Top 1 Magazine

Top One Magazine

Florida Democrats want to win back Latino voters. It could be too late.

TALLAHASSEE, Fla. — Florida Democrats have long taken Latino voters for granted — a decision that contributed to former President Donald Trump’s success here two years ago. Now they’re finally trying to fix the problem ahead of the November midterms.

Party leaders say the steady erosion of support from the key constituency — which in Florida includes a diverse mix of Cubans, Puerto Ricans, Colombians, Venezuelans, Nicaraguans and others — is helping rewire how they campaign in a new era. The party is rolling out a blueprint that calls for crafting political messages similar to those aimed at independent voters, boosting resources for Latino outreach and campaigning sooner within Hispanic communities.

In mid-March, Rep. Charlie Crist (D-Fla.), who is running to challenge Republican Gov. Ron DeSantis, traveled to Puerto Rico for three days to meet with elected officials, local entrepreneurs and union members. State Sen. Annette Taddeo (D-Miami), who is running to become Florida’s first Latina governor, is set to travel to the island in May. A third Democratic gubernatorial candidate, Agriculture Commissioner Nikki Fried, made an early campaign hire in Evelyn Pérez-Verdía, a longtime Democratic consultant who has focused on Spanish language disinformation.

Yet with Republicans making huge inroads with Florida’s Latino voters in recent election cycles — Joe Biden won Latino-heavy Miami-Dade County by just 7 points while Hillary Clinton won it by nearly 30 points four years earlier — it could be too late for Democrats to succeed. Some say the new approach isn’t being adopted widely enough.

“We need to be in more agreement that Hispanic voters in Florida are a universe of voters that are persuadable that Republicans can win, not [Democratic] base voters,” said veteran Democratic consultant Christian Ulvert. “That is critical because of how the party allocates resources differently when trying to persuade a voter to vote for Democrats rather than turn them out.”

Democratic Party officials would not discuss specifically how much they will spend on Hispanic outreach efforts in 2022, but noted a recently announced $2.5 million voter registration drive that will include an emphasis on Latino voters.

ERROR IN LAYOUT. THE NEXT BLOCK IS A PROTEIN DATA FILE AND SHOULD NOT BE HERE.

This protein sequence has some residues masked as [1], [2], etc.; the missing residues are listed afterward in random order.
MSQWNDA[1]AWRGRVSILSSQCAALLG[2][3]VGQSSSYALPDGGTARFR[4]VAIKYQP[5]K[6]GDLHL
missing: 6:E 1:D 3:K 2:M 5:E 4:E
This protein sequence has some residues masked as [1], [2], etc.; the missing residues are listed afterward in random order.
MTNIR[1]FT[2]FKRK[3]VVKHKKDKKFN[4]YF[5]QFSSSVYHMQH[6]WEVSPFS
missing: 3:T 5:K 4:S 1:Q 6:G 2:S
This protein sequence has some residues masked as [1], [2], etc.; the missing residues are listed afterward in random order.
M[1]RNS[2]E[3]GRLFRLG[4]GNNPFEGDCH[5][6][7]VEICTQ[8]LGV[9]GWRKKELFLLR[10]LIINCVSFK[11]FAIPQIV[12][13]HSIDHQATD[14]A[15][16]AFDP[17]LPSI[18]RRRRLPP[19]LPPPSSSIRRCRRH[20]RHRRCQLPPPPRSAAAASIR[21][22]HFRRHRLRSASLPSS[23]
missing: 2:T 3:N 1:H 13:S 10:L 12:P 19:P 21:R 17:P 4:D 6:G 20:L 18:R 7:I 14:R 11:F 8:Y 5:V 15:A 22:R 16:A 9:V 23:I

It could be a struggle for Democrats. February polling from Suffolk University/USA Today shows that 39 percent of Florida voters approve of the job Biden is doing compared to 53 disapproving. The Biden administration has also made some early missteps that riled up Democrats in the state, including plans to remove a Colombian Marxist rebel group, the FARC, from a list of foreign terrorist groups, a move that was notably denounced by Taddeo, who is Colombian American. More recently, Democrats and Republicans — including DeSantis — hammered Biden over potential talks between the administration and Venezuelan leader Nicolás Maduro over oil exports.

Florida Democratic Party Chair Manny Diaz, a Cuban American former mayor of Miami, said that part of fixing Democrats’ relationship with Latinos is focusing on broader “pocketbook issues” like the economy and health care.

“The party overall, there is a lot of attention on Hispanics, but if you look at the numbers across the country, the party in and of itself has lost ground with working class voters in America,” Diaz said in an interview. “Those are Hispanics and Blacks and whites, and we are no different. For me, reversing the trend we saw with Hispanic voters in 2020 is reversing the brand that has caused us to suffer setbacks with working class voters.”

“The economy, education, health care — those are things that the Democratic Party has focused on in the past year,” he added. “We don’t need to focus on these useless culture wars.”

Republicans have increasingly swayed Latino voters by aggressively branding Democratic opponents as socialists or far-left extremists, an appeal that resonates with Florida’s influential cross section of Latino voters, many of whom fled or had family flee leftist Latin American regimes run by authoritarian strongman leaders.